BRIEF DESCRIPTION OF THE DRAWINGS

Other features and advantages of the present invention will become apparent in the following detailed description of the preferred embodiments, with reference to the accompanying drawings, of which:

FIG. 1 is a schematic circuit block diagram of the first preferred embodiment of a battery charger device according to the present invention;

FIG. 2 is a waveform diagram illustrating the various signals which are obtained when the first preferred embodiment is operated;

FIG. 3 is a schematic circuit block diagram of a charging control unit of the first preferred embodiment;

FIG. 4 is a schematic circuit diagram of the charging control circuit shown in FIG. 3;

FIG. 5 is a schematic circuit diagram which illustrates how the charging control circuit shown in FIG. 4 controls the operation of a power supply control switch of the first preferred embodiment;

FIG. 6 is a schematic circuit block diagram of the charging control unit of the second preferred embodiment of a battery charging device according to the present invention;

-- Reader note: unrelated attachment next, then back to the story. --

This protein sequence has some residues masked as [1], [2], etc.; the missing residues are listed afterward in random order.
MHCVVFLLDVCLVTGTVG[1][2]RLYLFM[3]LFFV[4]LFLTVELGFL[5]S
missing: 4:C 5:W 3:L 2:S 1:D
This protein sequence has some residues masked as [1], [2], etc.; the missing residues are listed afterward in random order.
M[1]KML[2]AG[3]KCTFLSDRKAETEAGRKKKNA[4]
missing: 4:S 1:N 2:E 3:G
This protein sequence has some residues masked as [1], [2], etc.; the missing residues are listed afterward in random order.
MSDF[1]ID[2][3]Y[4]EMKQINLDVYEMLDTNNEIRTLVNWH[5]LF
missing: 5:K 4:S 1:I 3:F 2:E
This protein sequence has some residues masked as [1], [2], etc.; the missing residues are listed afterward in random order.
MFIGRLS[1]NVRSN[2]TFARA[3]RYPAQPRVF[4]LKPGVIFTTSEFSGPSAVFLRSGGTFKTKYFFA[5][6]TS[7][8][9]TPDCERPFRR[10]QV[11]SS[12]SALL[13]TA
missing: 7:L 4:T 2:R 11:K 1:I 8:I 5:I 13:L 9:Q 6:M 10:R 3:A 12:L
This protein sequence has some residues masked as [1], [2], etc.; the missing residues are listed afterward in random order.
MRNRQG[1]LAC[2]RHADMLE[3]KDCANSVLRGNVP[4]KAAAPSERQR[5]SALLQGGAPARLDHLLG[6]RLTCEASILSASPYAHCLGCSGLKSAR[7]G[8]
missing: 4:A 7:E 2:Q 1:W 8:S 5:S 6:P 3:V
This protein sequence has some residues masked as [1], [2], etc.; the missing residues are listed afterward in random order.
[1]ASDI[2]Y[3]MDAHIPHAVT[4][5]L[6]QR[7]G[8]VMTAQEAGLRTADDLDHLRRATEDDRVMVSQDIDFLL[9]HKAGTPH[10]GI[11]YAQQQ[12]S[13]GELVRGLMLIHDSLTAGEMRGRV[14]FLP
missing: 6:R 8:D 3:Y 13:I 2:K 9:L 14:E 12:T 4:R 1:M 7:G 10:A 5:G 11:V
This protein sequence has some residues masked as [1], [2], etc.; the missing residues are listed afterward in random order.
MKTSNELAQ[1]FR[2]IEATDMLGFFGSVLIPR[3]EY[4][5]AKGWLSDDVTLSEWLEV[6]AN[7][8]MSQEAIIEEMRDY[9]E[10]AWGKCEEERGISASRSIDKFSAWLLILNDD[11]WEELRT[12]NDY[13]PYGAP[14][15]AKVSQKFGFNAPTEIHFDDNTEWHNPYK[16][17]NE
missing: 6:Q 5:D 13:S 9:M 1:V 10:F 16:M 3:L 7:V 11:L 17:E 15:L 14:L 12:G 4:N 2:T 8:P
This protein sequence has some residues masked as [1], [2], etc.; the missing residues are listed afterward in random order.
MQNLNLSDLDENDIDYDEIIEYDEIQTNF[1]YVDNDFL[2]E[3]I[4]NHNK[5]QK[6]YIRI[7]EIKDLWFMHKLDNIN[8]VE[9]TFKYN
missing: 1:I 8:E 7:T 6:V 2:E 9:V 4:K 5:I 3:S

FIG. 7 is a schematic circuit diagram of the charging control unit shown in FIG. 6;

FIG. 8 is a schematic circuit diagram of a maximum battery terminal voltage memory unit of the charging control unit shown in FIGS. 6 and 7;

FIG. 9 is a schematic circuit block diagram of the charging control unit of the third preferred embodiment of a battery charging device according to the present invention;

FIG. 10 is a schematic circuit diagram of the charging control unit shown in FIG. 9;

FIG. 11 is a schematic circuit block diagram of the fourth preferred embodiment of a battery charging device according to the present invention;

FIG. 12 is a waveform diagram illustrating the various signals which are obtained when the fourth preferred embodiment is operated;

FIG. 13 is a schematic circuit block diagram which illustrates the fourth preferred embodiment in greater detail;

FIG. 14 is a schematic circuit diagram of a charging control unit and a pulse generator of the fourth preferred embodiment;

FIG. 15 is a schematic circuit diagram of a status control unit, a current control unit and a switch control unit of the fourth preferred embodiment; and

FIG. 16 is a schematic circuit diagram which illustrates a voltage controlled current providing device and a dc power supply of the fourth preferred embodiment.

DETAILED DESCRIPTION OF THE PREFERRED EMBODIMENTS